He who learns must suffer, and, even in our sleep, pain that we cannot forget falls drop by drop upon the heart, and in our own despair, against our will, comes wisdom to us by the awful grace of God. - Aeschylus

Sunday, March 1, 2015

Living on the Mountain: A Living Sacrifice

After a long walk around what some might think are mountains of snow, I made my way to church this morning.  The priest gave an excellent homily in which the theme of mountaintop experiences was brought out.

In Scripture, the mountain is a critical part of the spiritual landscape as well as the physical landscape.  Mount Horeb and Mount Sinai are probably memorable mountains associated with the Old Testament for many Christians, though there is some speculation that they may have been the same mountain called by different names.  Regardless, the avid reader of Sacred Scripture will notice that events that take place on the mountain always have significance of moral and spiritual weight.

This is something I'm sure my grandfather noticed in his studies of Sacred Scripture, given how dedicated he was to understanding the Word.  And because he lived among the mountains, he had journeyed to his fair share of mountaintops.  He liked to take a walk up the mountainside sometimes, enjoying the beauty of God's creation.  He even took me up the mountain for my first driving lesson in his truck, an experience that almost became very spiritual because I came very close to backing off of one side of the mountain.  I may have prompted him to pray especially hard on the mountaintop that day.  That is far from the only time that either he or I prayed on the mountain.

My grandfather not only lived a life of prayer, but also a life of sacrifice.  He sacrificed his health in many ways as a miner in the mountains, seeking to provide a life for his family.  He sacrificed his time in the garden with his children, teaching them the ways of growth and cultivation.  He sacrificed the livestock he purchased to feed his family, teaching them the reality of death and the necessary work of cleansing their bodies and our bodies for a meal, of the need to take care in how we prepare the table and ourselves before receiving our daily bread.  He was a living sacrifice of love for his family, offering everything he had for our benefit.

This is exactly how Jesus Christ lived, as a living sacrifice of love, and my grandfather strove mightily to follow Him.  Jesus seemed to have an affinity for the mountains just like my grandfather.  Many times Jesus would venture out to the heights to seek closeness with His heavenly Father.  In this weekend's readings at Mass during Lent, the Gospel passage detailing Jesus' meeting with Moses and Elijah on Mount Tabor was related to us through the perspective of the three Apostles who were there.  They were astounded by the mountaintop experience, and rightfully so.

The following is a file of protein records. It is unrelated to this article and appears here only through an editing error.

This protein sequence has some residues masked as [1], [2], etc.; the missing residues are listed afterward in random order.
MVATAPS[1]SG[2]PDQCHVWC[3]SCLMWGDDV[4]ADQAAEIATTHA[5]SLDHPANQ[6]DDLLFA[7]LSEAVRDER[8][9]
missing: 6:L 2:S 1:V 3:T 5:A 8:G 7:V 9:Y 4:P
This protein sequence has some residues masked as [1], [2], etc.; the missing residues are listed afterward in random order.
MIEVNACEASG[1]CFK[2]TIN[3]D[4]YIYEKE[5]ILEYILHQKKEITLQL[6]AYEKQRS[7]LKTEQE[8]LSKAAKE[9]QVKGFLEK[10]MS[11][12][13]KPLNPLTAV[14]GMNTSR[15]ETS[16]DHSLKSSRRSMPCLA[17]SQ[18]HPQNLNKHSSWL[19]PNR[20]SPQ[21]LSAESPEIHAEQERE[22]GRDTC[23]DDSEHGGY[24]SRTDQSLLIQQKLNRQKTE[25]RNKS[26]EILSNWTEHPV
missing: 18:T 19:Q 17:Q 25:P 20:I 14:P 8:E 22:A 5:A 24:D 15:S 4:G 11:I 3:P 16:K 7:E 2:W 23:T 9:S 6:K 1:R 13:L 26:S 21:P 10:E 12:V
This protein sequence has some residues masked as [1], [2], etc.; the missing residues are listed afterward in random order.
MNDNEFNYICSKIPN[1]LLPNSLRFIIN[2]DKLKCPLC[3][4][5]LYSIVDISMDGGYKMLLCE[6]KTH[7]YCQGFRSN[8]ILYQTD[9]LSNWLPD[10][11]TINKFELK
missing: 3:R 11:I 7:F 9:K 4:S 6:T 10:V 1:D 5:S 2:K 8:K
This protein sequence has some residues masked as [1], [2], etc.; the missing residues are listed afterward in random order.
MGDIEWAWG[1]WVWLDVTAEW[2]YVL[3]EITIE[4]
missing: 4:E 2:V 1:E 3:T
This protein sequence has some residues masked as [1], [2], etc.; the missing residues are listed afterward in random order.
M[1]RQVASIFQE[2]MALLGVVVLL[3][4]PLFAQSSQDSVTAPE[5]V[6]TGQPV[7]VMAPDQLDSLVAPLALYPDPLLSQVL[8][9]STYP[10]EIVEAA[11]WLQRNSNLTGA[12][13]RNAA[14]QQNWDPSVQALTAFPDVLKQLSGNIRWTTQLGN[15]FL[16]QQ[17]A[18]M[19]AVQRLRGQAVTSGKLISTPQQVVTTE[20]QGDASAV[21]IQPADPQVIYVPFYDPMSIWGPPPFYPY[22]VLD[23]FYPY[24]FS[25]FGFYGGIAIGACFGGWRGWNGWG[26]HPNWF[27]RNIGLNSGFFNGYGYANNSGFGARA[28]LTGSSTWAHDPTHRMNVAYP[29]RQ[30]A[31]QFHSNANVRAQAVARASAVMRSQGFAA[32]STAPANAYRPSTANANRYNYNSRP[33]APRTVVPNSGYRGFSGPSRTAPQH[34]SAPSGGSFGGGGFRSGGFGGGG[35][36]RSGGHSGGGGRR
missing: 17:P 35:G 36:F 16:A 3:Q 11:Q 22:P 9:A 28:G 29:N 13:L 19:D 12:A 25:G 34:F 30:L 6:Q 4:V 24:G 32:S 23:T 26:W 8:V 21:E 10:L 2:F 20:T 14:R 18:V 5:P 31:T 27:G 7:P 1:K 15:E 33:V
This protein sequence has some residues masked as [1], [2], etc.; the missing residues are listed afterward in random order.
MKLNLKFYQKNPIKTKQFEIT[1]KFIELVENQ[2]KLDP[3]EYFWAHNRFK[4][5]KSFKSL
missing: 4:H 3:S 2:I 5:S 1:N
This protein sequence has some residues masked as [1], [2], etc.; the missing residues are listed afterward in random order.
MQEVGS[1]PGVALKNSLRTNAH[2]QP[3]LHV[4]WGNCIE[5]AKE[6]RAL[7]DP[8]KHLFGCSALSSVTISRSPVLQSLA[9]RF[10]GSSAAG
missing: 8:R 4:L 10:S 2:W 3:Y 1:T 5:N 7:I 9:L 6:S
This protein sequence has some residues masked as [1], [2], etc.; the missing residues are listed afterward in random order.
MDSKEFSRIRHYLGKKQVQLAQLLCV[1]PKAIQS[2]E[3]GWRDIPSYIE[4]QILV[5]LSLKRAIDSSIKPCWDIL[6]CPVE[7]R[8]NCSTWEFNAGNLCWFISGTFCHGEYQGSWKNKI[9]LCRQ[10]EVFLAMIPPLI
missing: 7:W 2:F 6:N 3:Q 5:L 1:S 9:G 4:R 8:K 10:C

At Mount Tabor, Jesus was transfigured and glorified, the Son of God revealed in His divinity.  At the Mount of Olives, his soul shone through as He prayed to the Father during the calm before the storm of the scourging and crucifixion.  At Golgotha, the mount of execution known as the place of the skull, he suffered and died in His weakened body and flowing blood.

In the liturgy, we visit these mountains through the time-pervading sacrifice of love known as the Incarnation and His death on the cross. We see Christ in his glory in the liturgy, the Son of God truly present to us in his glorified form just as He was on Mount Tabor. We see Christ's soul as he offers himself freely for our salvation, just as He was on the Mount of Olives before His crucifixion.  We see Christ's blood in the chalice and we see Christ's body, the Bread from Heaven we must eat to have life within us.  In this way, we see and can partake of His eternal life in body, blood, soul, and divinity.

The Holy Sacrifice of the Mass is an astounding mountaintop experience, a timeless participation in the sacrifice on the mount of execution by receiving His body and blood, in the purity of His soul as he lovingly accepted his life and death for our sake, and in the vision of His glory on Mount Tabor.  We who pray to God in the Divine Liturgy do so with Him on the mountains upon which He left His mark, hoping to one day join him in ascending beyond the mountains to the house of our heavenly Father.

May we all appreciate the blessing of prayer among the mountains, gradually deepening our understanding of life and death and God on the mountain, preparing ourselves well for our meal of broken bread with Him just as my grandfather did.

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